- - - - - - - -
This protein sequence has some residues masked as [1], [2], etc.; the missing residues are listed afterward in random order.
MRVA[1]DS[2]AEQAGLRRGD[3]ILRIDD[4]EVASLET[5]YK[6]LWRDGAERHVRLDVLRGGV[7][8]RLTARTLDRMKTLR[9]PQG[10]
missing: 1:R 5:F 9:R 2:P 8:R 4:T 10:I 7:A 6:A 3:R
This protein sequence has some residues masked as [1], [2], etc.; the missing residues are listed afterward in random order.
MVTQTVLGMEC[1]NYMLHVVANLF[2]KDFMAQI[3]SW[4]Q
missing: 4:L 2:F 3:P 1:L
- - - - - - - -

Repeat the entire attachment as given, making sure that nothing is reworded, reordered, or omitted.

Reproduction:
This protein sequence has some residues masked as [1], [2], etc.; the missing residues are listed afterward in random order.
MRVA[1]DS[2]AEQAGLRRGD[3]ILRIDD[4]EVASLET[5]YK[6]LWRDGAERHVRLDVLRGGV[7][8]RLTARTLDRMKTLR[9]PQG[10]
missing: 1:R 5:F 9:R 2:P 8:R 4:T 10:I 7:A 6:A 3:R
This protein sequence has some residues masked as [1], [2], etc.; the missing residues are listed afterward in random order.
MVTQTVLGMEC[1]NYMLHVVANLF[2]KDFMAQI[3]SW[4]Q
missing: 4:L 2:F 3:P 1:L